Our distinguished central office representative wasn’t upset at not being met at Penn Station; however, the taxi unnerved her. The driver, when told to go to the Javits Building (26 Federal Plaza), drove her to the Javits Convention Center on the West Side. Then she remembered the little hint we give our out of town visitors. “Take me to the Immigration Building.” That got her downtown in a hurry, followed by a fast exit by her “undocumented immigrant” driver.

Hilda was not called upon to speak. When she was politely introduced, along with the other dignitaries, she had a plate of food in her hand and a full mouth and was oblivious to the courtesy she was accorded.

As a memento, the developer had distributed souvenir baseball caps to the attendees. Hilda’s mission then became to accumulate as many caps as possible, ostensibly for the people back in Washington but more likely for her grandchildren. She stuffed them into her tote bag. As a result, some of the construction crew did not get their hats until a new supply was ordered (which of course was charged back to the government).

When it was time for her to go, the boss asked me if I could escort her to Penn Station to make sure she gets there without incident and in the company of a sufficiently high staff member. I would have preferred to give her a subway token and point her to the “A” train.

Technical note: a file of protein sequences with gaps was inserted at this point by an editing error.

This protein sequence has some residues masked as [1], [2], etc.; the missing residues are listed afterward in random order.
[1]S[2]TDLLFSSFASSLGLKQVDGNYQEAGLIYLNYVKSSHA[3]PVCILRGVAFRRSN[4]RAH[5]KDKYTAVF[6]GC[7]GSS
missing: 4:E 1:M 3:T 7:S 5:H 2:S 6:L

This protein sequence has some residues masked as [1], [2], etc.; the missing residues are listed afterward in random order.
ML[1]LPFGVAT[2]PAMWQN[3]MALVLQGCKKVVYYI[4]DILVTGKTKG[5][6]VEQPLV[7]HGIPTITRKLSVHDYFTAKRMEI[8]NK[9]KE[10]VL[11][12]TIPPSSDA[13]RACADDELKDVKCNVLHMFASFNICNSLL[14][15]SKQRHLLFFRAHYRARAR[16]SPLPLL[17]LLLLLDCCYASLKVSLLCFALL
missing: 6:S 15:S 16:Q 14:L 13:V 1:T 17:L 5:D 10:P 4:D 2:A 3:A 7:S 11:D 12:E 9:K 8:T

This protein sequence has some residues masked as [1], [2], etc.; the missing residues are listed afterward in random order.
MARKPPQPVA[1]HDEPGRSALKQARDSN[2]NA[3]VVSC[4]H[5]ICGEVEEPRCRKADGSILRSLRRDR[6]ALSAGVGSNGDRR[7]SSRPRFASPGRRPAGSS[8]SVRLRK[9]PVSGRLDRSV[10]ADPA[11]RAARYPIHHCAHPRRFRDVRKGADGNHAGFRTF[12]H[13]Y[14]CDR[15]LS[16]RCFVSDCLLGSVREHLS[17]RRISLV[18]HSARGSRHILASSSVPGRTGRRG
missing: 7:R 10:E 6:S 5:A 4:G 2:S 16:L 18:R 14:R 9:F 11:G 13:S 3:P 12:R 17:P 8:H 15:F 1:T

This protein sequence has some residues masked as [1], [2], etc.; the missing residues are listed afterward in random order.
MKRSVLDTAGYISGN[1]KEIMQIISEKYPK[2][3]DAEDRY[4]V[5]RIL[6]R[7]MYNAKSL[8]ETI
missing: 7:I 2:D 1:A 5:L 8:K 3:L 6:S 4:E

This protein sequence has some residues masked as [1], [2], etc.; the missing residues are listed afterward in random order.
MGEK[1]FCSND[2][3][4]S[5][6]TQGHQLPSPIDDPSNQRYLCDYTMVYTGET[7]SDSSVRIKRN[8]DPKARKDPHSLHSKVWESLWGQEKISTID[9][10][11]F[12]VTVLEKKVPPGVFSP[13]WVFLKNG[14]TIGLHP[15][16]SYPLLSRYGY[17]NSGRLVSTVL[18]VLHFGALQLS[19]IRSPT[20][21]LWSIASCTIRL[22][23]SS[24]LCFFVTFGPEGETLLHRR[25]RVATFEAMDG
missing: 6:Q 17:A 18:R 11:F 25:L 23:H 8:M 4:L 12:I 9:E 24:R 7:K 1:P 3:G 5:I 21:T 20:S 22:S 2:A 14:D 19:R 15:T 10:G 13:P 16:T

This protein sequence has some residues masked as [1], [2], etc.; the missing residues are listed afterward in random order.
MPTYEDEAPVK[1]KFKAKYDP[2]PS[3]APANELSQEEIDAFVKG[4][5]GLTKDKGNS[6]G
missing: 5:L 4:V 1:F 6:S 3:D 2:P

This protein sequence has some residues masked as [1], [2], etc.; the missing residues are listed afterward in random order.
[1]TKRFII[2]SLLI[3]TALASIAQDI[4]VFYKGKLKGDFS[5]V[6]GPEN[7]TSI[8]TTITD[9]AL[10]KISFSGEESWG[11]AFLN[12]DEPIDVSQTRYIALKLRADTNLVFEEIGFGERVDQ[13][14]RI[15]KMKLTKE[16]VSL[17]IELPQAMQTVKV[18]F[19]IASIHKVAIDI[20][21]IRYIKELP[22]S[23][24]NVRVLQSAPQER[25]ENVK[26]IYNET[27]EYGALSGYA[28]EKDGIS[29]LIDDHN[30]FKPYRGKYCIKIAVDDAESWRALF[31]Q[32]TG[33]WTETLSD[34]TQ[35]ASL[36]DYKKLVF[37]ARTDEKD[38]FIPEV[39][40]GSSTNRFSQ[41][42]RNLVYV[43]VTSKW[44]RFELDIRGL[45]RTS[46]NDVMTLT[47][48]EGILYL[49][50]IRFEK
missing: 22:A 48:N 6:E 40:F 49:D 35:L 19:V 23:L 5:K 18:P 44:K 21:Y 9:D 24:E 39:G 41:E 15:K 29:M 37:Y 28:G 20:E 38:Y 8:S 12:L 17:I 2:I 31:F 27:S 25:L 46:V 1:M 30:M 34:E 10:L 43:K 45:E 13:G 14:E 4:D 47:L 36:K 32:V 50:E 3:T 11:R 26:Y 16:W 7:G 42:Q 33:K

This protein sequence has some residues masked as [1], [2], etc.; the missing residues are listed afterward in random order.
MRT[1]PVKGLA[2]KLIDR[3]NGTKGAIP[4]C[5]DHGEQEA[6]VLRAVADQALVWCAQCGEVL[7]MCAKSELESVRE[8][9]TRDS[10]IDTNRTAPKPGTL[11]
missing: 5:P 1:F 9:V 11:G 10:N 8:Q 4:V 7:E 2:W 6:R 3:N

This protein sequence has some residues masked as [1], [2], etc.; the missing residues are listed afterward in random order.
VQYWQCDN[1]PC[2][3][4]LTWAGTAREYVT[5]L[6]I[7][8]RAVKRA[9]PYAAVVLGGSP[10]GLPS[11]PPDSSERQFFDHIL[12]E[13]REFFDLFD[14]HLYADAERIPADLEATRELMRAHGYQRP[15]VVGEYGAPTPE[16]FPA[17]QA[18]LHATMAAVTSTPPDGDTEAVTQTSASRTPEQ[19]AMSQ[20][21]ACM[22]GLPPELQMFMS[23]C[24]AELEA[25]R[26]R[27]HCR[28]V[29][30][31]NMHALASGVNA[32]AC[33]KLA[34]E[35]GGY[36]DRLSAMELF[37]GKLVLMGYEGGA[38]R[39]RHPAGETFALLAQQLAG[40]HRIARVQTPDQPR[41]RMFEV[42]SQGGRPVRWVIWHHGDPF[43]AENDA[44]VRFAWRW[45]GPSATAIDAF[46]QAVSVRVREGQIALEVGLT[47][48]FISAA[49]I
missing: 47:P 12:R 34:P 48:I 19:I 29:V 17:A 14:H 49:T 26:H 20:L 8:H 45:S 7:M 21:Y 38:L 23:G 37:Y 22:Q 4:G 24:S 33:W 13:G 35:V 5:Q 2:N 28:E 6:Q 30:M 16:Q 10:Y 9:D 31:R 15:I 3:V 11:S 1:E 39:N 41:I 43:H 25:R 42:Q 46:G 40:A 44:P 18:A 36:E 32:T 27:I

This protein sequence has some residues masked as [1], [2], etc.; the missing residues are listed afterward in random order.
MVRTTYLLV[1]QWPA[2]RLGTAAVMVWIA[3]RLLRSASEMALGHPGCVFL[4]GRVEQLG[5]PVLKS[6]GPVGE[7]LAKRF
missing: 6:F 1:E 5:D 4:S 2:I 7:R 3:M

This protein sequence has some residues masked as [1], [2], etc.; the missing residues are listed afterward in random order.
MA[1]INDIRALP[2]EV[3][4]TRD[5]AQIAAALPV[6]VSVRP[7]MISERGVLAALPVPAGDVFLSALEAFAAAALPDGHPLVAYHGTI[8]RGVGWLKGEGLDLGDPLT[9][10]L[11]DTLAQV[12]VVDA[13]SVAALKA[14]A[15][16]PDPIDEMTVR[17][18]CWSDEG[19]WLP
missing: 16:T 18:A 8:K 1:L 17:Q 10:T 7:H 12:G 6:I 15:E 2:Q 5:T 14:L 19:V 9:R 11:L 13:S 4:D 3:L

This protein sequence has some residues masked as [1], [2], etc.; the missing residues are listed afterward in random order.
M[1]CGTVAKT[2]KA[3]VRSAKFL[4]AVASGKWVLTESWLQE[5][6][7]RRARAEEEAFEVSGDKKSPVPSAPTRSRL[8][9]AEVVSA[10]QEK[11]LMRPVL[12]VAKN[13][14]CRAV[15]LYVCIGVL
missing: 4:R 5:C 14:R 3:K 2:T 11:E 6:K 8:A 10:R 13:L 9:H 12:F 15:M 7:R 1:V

On our trip back to midtown she got a real dose of New York culture. Taking the subway to Penn Station would have been logical, but this would have been a violation of protocol. Instead, I used a New York maneuver to ace out a tourist for a cab on lower Broadway. I knew we were in for some fun when I gave our Middle Eastern driver the destination, and he said, “Penn Station? That in New York?

I said “Thirty-first and Eighth” and we were on the way. We cut off cars narrowly missing a few sideswipes, toured some run down sections of town, viewed a few hookers looking for business and listened to the steady sound of cabby’s horns before eventually pulling up at the Eighth Avenue side of Penn Station.

We were greeted by a regular Penn panhandling hustler anxious to needlessly open the cab door so we might toss a dollar bill. I shooed him away while trying to politely guide my overweight guest out of the cab. A bit upset at the loss of business, the greeter looked back at Hilda and said, “Be careful Mama. I just wanted to get you home safely.” Meanwhile, a taxi and a postal truck collided across the street, symbolically, right in front of the historic Main Post Office.

Hilda was oblivious to all of this. She just wanted to be sure she still had the tote filled with caps. I didn’t want to let her out of my sight until she was safely deposited on the Metroliner. Any slipup could have been a career altering move (although I’m not sure in which direction). She would have had to make an effort to get on the wrong train but I took no chances. I escorted her all the way to the PASSENGERS ONLY BEYOND THIS POINT sign adjacent to Track Five.

I saw no EMS personnel in the next few minutes and heard no sirens so I assumed she descended without incident. I grabbed a can of beer at the convenience stand and caught my train home. That day was the first and last time in my career that I ever saw Hilda Gould.